Is it best to let the paints dry on their own or is there a trick of the trade for quicker drying times?

Questions From Our VisitorsCategory: QuestionsIs it best to let the paints dry on their own or is there a trick of the trade for quicker drying times?
Richard Staff asked 2 months ago

If you mean how to get acrylic paints to dry faster, the answer is easy. Just add more solvent to your paint! Here’s what happens when we use thinner paint and more of it:

  1. The pigment particles are on average smaller. Because these particles are lighter in weight than solvent molecules, they stay suspended in the liquid longer and have a better chance of getting knocked into other pigment particles by a solvent molecule bumping them around. This makes for a smoother looking final film of paint (in other words, fewer steps between initial droplet of pigment hitting the model and final smooth appearance). When there is less solvent in the mix then pigment particles tend to clump together due to van der Waals forces, and as you can imagine, it’s difficult to get a smooth final finish with clumps of dry pigment stuck together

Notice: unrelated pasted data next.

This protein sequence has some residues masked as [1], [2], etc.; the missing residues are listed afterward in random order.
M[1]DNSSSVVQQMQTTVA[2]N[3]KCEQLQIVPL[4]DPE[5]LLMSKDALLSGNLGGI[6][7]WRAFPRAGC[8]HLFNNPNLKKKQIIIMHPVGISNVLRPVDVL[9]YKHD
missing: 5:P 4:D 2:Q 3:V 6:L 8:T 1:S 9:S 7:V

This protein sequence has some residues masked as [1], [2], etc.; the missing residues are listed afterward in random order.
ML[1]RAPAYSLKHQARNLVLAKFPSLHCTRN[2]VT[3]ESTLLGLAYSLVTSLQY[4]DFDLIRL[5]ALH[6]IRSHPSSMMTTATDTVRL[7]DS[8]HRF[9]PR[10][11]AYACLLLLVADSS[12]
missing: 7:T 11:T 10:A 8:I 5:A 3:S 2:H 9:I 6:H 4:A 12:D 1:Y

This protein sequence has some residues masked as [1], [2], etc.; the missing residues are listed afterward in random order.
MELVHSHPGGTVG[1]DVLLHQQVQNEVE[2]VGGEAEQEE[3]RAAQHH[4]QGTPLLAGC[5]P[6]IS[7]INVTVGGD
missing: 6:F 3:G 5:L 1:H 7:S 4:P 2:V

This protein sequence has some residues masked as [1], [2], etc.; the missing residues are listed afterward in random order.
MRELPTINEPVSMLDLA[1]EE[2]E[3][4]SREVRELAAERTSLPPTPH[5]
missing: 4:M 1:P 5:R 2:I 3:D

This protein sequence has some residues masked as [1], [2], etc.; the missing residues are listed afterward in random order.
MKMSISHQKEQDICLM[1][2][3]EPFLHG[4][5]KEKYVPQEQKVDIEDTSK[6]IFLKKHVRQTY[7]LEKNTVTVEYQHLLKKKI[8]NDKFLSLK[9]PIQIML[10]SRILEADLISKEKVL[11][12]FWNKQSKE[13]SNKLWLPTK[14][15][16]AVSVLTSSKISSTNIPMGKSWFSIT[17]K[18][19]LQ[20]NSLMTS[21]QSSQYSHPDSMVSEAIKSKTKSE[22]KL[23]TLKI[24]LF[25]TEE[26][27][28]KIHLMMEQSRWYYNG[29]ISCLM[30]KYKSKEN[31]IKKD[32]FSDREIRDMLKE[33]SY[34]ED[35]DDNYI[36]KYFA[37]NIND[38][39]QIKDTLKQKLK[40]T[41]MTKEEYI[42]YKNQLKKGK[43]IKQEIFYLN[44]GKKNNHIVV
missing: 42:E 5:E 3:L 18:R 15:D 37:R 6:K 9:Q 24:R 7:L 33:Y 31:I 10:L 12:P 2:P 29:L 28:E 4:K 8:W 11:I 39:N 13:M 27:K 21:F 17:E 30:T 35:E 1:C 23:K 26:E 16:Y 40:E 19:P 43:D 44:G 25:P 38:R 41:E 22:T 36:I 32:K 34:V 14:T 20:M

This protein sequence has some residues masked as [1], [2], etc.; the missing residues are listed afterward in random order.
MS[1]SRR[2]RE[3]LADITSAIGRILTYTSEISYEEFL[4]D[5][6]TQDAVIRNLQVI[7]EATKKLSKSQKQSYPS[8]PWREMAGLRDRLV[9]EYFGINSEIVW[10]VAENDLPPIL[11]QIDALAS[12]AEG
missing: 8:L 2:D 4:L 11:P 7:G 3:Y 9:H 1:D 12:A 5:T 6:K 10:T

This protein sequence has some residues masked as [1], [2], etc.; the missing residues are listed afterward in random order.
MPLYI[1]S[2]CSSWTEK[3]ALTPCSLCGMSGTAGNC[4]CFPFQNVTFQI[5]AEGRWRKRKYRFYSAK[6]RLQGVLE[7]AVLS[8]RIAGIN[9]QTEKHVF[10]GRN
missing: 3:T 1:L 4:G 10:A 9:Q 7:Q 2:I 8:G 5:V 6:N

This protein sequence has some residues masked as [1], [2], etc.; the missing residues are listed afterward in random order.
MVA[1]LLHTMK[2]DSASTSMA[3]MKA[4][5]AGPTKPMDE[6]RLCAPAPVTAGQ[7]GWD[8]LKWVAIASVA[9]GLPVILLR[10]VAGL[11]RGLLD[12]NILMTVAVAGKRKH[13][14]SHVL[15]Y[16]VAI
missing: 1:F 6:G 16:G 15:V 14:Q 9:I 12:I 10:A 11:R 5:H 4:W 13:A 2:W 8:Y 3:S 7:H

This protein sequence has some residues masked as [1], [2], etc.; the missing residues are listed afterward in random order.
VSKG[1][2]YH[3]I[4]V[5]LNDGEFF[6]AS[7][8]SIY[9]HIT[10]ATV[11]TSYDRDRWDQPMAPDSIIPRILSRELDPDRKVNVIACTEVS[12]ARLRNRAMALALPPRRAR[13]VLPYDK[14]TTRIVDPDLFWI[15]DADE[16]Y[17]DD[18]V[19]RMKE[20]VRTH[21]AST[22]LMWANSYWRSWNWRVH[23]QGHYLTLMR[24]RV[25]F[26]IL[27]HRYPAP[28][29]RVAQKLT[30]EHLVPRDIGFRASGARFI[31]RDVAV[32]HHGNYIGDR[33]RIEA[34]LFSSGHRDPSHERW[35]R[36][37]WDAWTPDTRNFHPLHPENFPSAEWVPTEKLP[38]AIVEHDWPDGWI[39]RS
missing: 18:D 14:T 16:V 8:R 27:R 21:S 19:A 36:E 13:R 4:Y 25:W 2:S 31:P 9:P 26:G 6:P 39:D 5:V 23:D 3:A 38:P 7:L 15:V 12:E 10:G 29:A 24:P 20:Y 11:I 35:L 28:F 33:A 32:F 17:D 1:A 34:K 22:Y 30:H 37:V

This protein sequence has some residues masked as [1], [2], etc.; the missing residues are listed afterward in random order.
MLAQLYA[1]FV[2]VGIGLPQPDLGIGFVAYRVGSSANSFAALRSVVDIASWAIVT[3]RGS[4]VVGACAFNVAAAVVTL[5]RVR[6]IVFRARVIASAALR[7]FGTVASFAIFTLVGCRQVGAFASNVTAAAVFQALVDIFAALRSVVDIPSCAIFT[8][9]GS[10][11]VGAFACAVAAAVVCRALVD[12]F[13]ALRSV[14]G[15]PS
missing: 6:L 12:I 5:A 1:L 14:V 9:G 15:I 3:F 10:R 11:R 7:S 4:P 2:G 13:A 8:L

2. The paint is thinner, so drying happens faster because there are fewer solvent molecules per square inch/centimeter in the mix. These have higher average speeds than those that do not interact with the pigment particles so they bump them around more frequently, creating more opportunities for pigment-pigment collisions. More collisions means better final film smoothness due to greater likelihood that there will be multiple pairings before the next collision event (for example: let’s say I want four steps between initial droplet of pigment hitting model and final smooth paint appearance). This gets rid of streaks, lines, bumps and other anomalies quicker.
  3. The original paint tends to have fewer “contaminants” in it, which are really just particles of pigment that didn’t mix well with the other particles in the mix. That means less partially dried paint flaking off your model while you’re painting, and usually a more desirable final appearance.